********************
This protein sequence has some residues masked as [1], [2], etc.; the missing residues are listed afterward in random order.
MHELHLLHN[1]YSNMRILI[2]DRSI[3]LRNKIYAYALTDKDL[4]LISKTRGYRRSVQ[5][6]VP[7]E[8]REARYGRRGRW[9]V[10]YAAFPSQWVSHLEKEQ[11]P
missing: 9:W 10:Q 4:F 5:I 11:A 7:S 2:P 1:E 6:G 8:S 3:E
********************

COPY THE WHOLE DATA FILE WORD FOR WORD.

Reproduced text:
This protein sequence has some residues masked as [1], [2], etc.; the missing residues are listed afterward in random order.
MHELHLLHN[1]YSNMRILI[2]DRSI[3]LRNKIYAYALTDKDL[4]LISKTRGYRRSVQ[5][6]VP[7]E[8]REARYGRRGRW[9]V[10]YAAFPSQWVSHLEKEQ[11]P
missing: 9:W 10:Q 4:F 5:I 11:A 7:S 2:P 1:E 6:G 8:S 3:E